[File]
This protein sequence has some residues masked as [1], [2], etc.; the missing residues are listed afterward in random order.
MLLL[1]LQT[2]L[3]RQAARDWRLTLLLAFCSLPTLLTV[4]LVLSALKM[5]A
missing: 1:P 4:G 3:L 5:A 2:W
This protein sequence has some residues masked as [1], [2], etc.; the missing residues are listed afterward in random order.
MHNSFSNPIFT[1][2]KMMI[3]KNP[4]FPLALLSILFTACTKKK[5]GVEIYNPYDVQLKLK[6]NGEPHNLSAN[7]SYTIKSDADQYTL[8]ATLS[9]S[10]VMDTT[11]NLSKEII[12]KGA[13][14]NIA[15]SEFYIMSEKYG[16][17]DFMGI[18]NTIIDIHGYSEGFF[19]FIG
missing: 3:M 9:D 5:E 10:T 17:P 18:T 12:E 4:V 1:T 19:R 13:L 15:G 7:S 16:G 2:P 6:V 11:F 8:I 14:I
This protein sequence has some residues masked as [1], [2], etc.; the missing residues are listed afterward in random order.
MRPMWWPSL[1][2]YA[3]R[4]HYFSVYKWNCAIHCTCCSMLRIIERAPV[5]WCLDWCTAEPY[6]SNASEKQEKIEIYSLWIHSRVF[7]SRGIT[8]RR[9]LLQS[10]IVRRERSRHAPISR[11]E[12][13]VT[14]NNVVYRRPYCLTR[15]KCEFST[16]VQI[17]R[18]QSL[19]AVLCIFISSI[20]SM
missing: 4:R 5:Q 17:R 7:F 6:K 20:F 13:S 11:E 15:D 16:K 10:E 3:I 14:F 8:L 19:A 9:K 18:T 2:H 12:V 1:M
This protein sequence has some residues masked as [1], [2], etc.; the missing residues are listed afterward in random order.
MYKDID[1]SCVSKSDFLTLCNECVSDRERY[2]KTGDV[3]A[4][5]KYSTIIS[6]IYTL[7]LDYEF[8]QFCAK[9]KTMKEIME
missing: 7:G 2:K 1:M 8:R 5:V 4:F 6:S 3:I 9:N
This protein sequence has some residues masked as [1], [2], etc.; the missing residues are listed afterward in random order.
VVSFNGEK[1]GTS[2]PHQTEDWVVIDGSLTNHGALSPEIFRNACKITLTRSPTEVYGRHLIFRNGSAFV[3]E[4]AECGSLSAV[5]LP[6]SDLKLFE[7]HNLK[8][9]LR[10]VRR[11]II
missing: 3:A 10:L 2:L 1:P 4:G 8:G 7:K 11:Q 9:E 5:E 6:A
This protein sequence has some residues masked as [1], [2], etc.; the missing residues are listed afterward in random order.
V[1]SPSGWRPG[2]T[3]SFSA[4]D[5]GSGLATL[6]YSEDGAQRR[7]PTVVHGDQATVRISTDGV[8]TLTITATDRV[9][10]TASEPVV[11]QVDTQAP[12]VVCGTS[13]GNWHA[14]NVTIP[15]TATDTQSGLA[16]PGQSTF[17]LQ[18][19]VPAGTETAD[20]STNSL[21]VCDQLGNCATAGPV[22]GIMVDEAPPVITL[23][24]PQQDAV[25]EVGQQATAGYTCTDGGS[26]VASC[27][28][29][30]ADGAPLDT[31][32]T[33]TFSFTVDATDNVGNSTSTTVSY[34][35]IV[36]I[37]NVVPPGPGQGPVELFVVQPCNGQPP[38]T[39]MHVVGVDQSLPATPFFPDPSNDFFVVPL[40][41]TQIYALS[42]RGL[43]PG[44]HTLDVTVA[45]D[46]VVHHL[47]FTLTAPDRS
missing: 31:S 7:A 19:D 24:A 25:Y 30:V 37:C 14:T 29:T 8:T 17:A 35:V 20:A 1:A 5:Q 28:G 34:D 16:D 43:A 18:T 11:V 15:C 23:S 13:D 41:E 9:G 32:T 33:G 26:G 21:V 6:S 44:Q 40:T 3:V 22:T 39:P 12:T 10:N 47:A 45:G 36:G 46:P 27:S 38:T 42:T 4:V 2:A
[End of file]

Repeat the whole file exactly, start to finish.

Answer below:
This protein sequence has some residues masked as [1], [2], etc.; the missing residues are listed afterward in random order.
MLLL[1]LQT[2]L[3]RQAARDWRLTLLLAFCSLPTLLTV[4]LVLSALKM[5]A
missing: 1:P 4:G 3:L 5:A 2:W
This protein sequence has some residues masked as [1], [2], etc.; the missing residues are listed afterward in random order.
MHNSFSNPIFT[1][2]KMMI[3]KNP[4]FPLALLSILFTACTKKK[5]GVEIYNPYDVQLKLK[6]NGEPHNLSAN[7]SYTIKSDADQYTL[8]ATLS[9]S[10]VMDTT[11]NLSKEII[12]KGA[13][14]NIA[15]SEFYIMSEKYG[16][17]DFMGI[18]NTIIDIHGYSEGFF[19]FIG
missing: 3:M 9:D 5:E 10:T 17:P 18:T 12:E 4:V 1:T 19:R 13:L 15:G 7:S 16:G 2:P 6:V 11:F 8:I 14:I
This protein sequence has some residues masked as [1], [2], etc.; the missing residues are listed afterward in random order.
MRPMWWPSL[1][2]YA[3]R[4]HYFSVYKWNCAIHCTCCSMLRIIERAPV[5]WCLDWCTAEPY[6]SNASEKQEKIEIYSLWIHSRVF[7]SRGIT[8]RR[9]LLQS[10]IVRRERSRHAPISR[11]E[12][13]VT[14]NNVVYRRPYCLTR[15]KCEFST[16]VQI[17]R[18]QSL[19]AVLCIFISSI[20]SM
missing: 4:R 5:Q 17:R 7:F 6:K 20:F 13:S 11:E 15:D 16:K 10:E 3:I 14:F 8:L 19:A 9:K 18:T 2:H 12:V 1:M
This protein sequence has some residues masked as [1], [2], etc.; the missing residues are listed afterward in random order.
MYKDID[1]SCVSKSDFLTLCNECVSDRERY[2]KTGDV[3]A[4][5]KYSTIIS[6]IYTL[7]LDYEF[8]QFCAK[9]KTMKEIME
missing: 7:G 2:K 1:M 8:R 5:V 4:F 6:S 3:I 9:N
This protein sequence has some residues masked as [1], [2], etc.; the missing residues are listed afterward in random order.
VVSFNGEK[1]GTS[2]PHQTEDWVVIDGSLTNHGALSPEIFRNACKITLTRSPTEVYGRHLIFRNGSAFV[3]E[4]AECGSLSAV[5]LP[6]SDLKLFE[7]HNLK[8][9]LR[10]VRR[11]II
missing: 3:A 10:L 2:L 1:P 4:G 8:G 7:K 11:Q 9:E 5:E 6:A
This protein sequence has some residues masked as [1], [2], etc.; the missing residues are listed afterward in random order.
V[1]SPSGWRPG[2]T[3]SFSA[4]D[5]GSGLATL[6]YSEDGAQRR[7]PTVVHGDQATVRISTDGV[8]TLTITATDRV[9][10]TASEPVV[11]QVDTQAP[12]VVCGTS[13]GNWHA[14]NVTIP[15]TATDTQSGLA[16]PGQSTF[17]LQ[18][19]VPAGTETAD[20]STNSL[21]VCDQLGNCATAGPV[22]GIMVDEAPPVITL[23][24]PQQDAV[25]EVGQQATAGYTCTDGGS[26]VASC[27][28][29][30]ADGAPLDT[31][32]T[33]TFSFTVDATDNVGNSTSTTVSY[34][35]IV[36]I[37]NVVPPGPGQGPVELFVVQPCNGQPP[38]T[39]MHVVGVDQSLPATPFFPDPSNDFFVVPL[40][41]TQIYALS[42]RGL[43]PG[44]HTLDVTVA[45]D[46]VVHHL[47]FTLTAPDRS
missing: 31:S 7:A 19:D 24:A 25:Y 30:V 37:C 14:T 29:T 8:T 17:A 35:V 20:A 1:A 5:Q 28:G 34:D 16:D 43:A 18:T 11:V 15:C 23:S 13:D 41:E 9:G 32:T 33:G 26:G 21:V 6:S 44:Q 40:T 3:V 22:T 39:P 12:T 10:N 47:A 45:G 36:G 46:P 27:S 38:T 42:T 4:V 2:A